On the last day of a COVID-19 delayed Supreme Court term, the justices ruled on two cases that involved President Trump’s release of records.
In Trump v. Vance, the Court ruled that the Manhattan District Attorney Cyrus Vance Jr. had the authority to pursue the president’s tax records and other financial documents.
“No citizen, not even the president, is categorically above the common duty to produce evidence when called upon in a criminal proceeding,” Chief Justice John Roberts wrote for the majority in the 7-2 ruling.
In Trump v. Mazars, the Court put a hold on congressional subpoenas, sending the case back to the lower courts.
California Western’s Professor Glenn Smith joined host Maureen Cavanaugh on #KPBS’ Midday Edition recently to discuss both cases.
“They were both efforts to get the president's tax returns and other personal financial information that's in the hands of third parties,” said Smith. “And in both cases, the Administration [asserted] a very muscular argument of absolute presidential immunity or very strong presidential protection. In Vance, they were completely routed, and it was kind of a mixed decision in the congressional cases.”
Cavanaugh asked Smith to comment on the immunity argument made by Trump and his lawyers, referencing the concern held by many about the expanding power of the presidency.
“In the Vance case,” said Smith. “[The administration] said that no president can have his records, personal or otherwise, subpoenaed while he's in office and that the president is uniquely immune from state grand jury proceedings. And the Court rejected that, saying that was inconsistent with 200 years of law. [The administration] also said, in the alternative, that even if the president is not categorically excluded, a higher standard should be used—we should borrow from the Nixon tapes case of Watergate and borrow the standard that requires a very specific showing of need. And the Court rejected that as well.”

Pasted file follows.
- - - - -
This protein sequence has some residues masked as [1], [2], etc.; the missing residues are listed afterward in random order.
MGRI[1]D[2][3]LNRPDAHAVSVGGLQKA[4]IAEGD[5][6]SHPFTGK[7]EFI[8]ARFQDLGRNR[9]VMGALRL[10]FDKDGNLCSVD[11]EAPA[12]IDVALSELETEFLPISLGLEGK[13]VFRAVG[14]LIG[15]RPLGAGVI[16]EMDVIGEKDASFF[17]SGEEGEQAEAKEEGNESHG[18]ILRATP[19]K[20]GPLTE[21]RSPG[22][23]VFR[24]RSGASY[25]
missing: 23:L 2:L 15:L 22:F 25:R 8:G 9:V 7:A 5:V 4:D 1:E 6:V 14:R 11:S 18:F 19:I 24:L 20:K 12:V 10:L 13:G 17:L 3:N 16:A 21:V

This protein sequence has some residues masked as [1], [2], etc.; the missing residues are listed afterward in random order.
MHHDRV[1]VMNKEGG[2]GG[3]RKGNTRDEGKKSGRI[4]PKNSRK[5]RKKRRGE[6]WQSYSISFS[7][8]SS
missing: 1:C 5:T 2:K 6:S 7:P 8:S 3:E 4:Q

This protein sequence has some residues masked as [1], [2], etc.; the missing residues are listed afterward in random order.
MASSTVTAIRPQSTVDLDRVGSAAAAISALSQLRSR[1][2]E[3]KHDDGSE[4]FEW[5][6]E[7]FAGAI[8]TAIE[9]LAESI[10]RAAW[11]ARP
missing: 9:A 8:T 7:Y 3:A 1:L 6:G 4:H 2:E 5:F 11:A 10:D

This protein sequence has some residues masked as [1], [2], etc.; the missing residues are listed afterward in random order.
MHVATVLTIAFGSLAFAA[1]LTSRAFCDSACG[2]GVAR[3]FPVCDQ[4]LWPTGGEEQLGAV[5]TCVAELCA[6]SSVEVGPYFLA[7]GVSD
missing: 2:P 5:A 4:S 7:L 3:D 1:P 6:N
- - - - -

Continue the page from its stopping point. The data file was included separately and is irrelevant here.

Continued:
In terms of what happens now, Smith said that both cases would go back to court. In the case of Vance, Smith said the Court has cleared away the administration’s extra arguments that Trump was president, but the court left him in the position of any other recipient of a subpoena who can make claims if the subpoena is too broad or that it invades his privacy.
“So the lower courts dealing with the grand jury subpoena will, I'm sure, hear a whole bunch of arguments from President Trump's lawyers that he like any other subpoena recipient is having his rights interfered with,” said Smith.
In the case of the congressional committee's challenge, said Smith, the controversy goes back to the lower courts in D.C. and New York. Basically, what the Court did in the congressional case is say, the administration's argument goes too far, but the House’s argument doesn't protect the president enough.
“So, bottom line,” said Smith, “Nobody's going to see any tax returns before November, barring an incredibly unpredictable fast trip through the courts.”
The most important aspect of these cases, said Smith, is that they affirm the separation of powers, and affirm that the President of the United States is not above the law.
“As the court specifically said in one of the majority opinions, that's a really important theme now to send, not only for this president but any president to realize that the normal rules that govern how you're expected to participate in state court proceedings or how you're expected to interact with Congress apply. Some of the Administration arguments went very far away from that principle. And so, I'm really glad that the Court brought us back to that.”
Listen to Professor Smith’s full interview with KPBS’ Maureen Cavanaugh here.